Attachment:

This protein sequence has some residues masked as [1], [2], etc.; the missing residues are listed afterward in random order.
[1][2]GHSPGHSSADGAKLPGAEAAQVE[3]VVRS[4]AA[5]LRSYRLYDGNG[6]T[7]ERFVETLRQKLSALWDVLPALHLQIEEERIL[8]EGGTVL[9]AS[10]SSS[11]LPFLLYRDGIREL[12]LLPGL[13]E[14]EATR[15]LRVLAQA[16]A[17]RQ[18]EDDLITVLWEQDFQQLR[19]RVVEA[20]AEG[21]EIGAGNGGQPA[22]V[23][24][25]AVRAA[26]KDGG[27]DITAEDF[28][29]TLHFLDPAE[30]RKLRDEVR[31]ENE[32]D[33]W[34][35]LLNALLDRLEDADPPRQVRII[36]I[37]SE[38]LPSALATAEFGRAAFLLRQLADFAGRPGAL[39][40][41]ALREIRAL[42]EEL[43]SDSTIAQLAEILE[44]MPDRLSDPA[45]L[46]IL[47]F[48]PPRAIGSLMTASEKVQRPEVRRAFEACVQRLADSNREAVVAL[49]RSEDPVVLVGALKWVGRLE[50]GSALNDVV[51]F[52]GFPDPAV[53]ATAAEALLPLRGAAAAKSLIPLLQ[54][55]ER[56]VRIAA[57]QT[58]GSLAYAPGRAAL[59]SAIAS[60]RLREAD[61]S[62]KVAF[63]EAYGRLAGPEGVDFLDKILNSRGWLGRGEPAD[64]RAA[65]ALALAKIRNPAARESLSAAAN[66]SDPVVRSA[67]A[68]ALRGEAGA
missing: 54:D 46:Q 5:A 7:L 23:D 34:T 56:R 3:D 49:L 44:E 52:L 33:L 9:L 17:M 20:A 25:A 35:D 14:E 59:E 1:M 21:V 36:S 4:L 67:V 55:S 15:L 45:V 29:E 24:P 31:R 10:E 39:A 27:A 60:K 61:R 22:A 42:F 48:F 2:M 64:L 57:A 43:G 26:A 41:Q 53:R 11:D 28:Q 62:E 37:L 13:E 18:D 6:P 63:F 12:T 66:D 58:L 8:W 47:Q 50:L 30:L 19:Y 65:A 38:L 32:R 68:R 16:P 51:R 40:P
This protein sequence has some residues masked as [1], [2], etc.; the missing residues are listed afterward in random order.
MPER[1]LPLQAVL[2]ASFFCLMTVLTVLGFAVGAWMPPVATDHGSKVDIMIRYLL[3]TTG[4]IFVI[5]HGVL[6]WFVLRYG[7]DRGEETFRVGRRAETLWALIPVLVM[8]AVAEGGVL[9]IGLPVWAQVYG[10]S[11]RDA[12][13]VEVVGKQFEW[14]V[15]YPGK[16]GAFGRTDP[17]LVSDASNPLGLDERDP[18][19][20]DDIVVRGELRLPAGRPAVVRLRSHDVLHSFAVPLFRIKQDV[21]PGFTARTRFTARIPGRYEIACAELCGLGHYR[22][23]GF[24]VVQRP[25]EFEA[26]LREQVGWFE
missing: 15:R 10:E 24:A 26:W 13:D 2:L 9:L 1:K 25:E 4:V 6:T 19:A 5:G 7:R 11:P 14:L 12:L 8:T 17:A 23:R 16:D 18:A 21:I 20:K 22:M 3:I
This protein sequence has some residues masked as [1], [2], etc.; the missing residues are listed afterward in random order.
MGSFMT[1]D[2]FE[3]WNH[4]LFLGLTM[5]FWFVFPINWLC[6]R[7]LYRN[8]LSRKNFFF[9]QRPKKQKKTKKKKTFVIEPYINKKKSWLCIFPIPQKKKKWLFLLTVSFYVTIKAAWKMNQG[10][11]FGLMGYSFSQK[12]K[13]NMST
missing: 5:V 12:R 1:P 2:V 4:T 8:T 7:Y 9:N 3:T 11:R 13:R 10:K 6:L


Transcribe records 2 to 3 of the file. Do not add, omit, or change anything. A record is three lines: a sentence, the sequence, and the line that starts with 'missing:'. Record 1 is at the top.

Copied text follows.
This protein sequence has some residues masked as [1], [2], etc.; the missing residues are listed afterward in random order.
MPER[1]LPLQAVL[2]ASFFCLMTVLTVLGFAVGAWMPPVATDHGSKVDIMIRYLL[3]TTG[4]IFVI[5]HGVL[6]WFVLRYG[7]DRGEETFRVGRRAETLWALIPVLVM[8]AVAEGGVL[9]IGLPVWAQVYG[10]S[11]RDA[12][13]VEVVGKQFEW[14]V[15]YPGK[16]GAFGRTDP[17]LVSDASNPLGLDERDP[18][19][20]DDIVVRGELRLPAGRPAVVRLRSHDVLHSFAVPLFRIKQDV[21]PGFTARTRFTARIPGRYEIACAELCGLGHYR[22][23]GF[24]VVQRP[25]EFEA[26]LREQVGWFE
missing: 15:R 10:E 24:A 26:W 13:D 2:L 9:L 1:K 25:E 4:V 6:T 19:A 5:G 7:R 11:P 14:L 12:L 8:T 17:A 23:R 16:D 18:A 21:I 20:K 22:M 3:I
This protein sequence has some residues masked as [1], [2], etc.; the missing residues are listed afterward in random order.
MGSFMT[1]D[2]FE[3]WNH[4]LFLGLTM[5]FWFVFPINWLC[6]R[7]LYRN[8]LSRKNFFF[9]QRPKKQKKTKKKKTFVIEPYINKKKSWLCIFPIPQKKKKWLFLLTVSFYVTIKAAWKMNQG[10][11]FGLMGYSFSQK[12]K[13]NMST
missing: 5:V 12:R 1:P 2:V 4:T 8:T 7:Y 9:N 3:T 11:R 13:R 10:K 6:L